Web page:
Analyzing coding system to improve patient safety

Andrew Boyd, Assistant Professor, Biomedical and Health Information Sciences / Photo: Roberta Dupuis-Devlin. Click on image to download.

Andrew Boyd studies the difficult transition between versions of the International Classification of Diseases. — Photo: Roberta Dupuis-Devlin

Andrew Boyd’s research may already have an impact on your health care.

For most of the past five years, he has analyzed the difficulty of the transition from Version 9 to Version 10 of the International Classification of Diseases — the system doctors use to code each diagnosis and procedure for each patient.

In the U.S., the deadline for the change was Oct. 1. The U.S. version raised the number of codes from 14,000 in ICD-9 to 80,000 in ICD-10.

“His analyses have highlighted gaps in ICD‐10 that may affect patient safety and that may have economic implications,” wrote Mark A. Musen, chief of biomedical informatics research at Stanford University, about Boyd’s nomination for the award.

“These results are highly significant, because the conventional wisdom has been that, because ICD‐10 is so granular and so extensive in its coverage of clinical concepts, there should be no major downside in the migration to the new system.”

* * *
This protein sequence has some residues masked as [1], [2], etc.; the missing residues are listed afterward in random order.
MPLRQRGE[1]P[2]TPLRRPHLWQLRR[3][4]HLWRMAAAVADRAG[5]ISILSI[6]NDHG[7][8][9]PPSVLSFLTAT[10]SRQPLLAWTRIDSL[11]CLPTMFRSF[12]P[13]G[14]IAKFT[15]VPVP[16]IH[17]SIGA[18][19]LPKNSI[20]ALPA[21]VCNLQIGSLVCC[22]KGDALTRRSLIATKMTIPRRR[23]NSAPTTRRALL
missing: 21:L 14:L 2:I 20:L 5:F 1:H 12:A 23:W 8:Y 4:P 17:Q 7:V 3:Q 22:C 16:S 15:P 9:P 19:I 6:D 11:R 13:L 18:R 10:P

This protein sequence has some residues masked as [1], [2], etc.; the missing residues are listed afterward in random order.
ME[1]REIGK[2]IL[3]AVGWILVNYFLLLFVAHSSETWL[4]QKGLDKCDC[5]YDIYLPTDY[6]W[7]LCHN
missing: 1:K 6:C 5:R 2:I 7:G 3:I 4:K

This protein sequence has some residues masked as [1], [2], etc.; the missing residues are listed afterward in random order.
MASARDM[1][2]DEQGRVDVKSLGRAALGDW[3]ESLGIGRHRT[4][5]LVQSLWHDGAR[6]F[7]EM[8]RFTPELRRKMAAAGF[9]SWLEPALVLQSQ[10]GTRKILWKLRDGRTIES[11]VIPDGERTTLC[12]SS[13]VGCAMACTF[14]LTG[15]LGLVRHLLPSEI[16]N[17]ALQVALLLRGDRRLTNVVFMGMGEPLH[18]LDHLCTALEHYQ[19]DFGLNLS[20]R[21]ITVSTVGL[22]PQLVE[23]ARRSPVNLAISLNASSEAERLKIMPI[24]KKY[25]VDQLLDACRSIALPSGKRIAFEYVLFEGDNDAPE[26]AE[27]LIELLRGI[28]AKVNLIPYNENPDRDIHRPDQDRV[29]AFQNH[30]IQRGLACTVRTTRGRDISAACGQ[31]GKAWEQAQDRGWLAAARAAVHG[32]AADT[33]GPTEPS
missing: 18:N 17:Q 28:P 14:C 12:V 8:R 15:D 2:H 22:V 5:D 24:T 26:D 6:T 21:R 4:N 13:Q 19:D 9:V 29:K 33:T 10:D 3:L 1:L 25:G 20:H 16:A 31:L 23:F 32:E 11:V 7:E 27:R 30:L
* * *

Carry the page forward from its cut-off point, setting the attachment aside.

The American Journal of Emergency Medicine ranked Boyd’s article among its five most read for seven months. Journalists from many medical publications have interviewed Boyd about such pitfalls as “crosswalk” computer files that allow cross-coding as the 40-year-old ICD-9 gave way to the exponentially more complex ICD-10.

“You miss data going backward,” said Boyd, assistant professor of biomedical and health information sciences. “And some codes map backward, but not forward.”

Some hospitals maintain dual-coded data at twice the expense, he said.

To explain his research simply, it “shows how the ICD-10 is more complex than ICD-9, shows how to identify the hard parts and visualizes the hard parts,”  he said. One visualization showed the linear pattern of one-to-one mapping at the bottom, morphing quickly into a chaotic pattern of cross-coding at the top.

Boyd, with collaborators affiliated with a University of Arizona research lab, devised a conversion tool to simplify the conversion.

“And we gave the software away for free,” he said. “Our website has had tens of thousands of hits.”

Boyd has conducted research with nearly all of UIC’s health science colleges. In a study to be published next year, he’s found that doctors use only about 20 percent of nursing terms. He’s looking at the ramifications using the same analytic method as in his ICD study.

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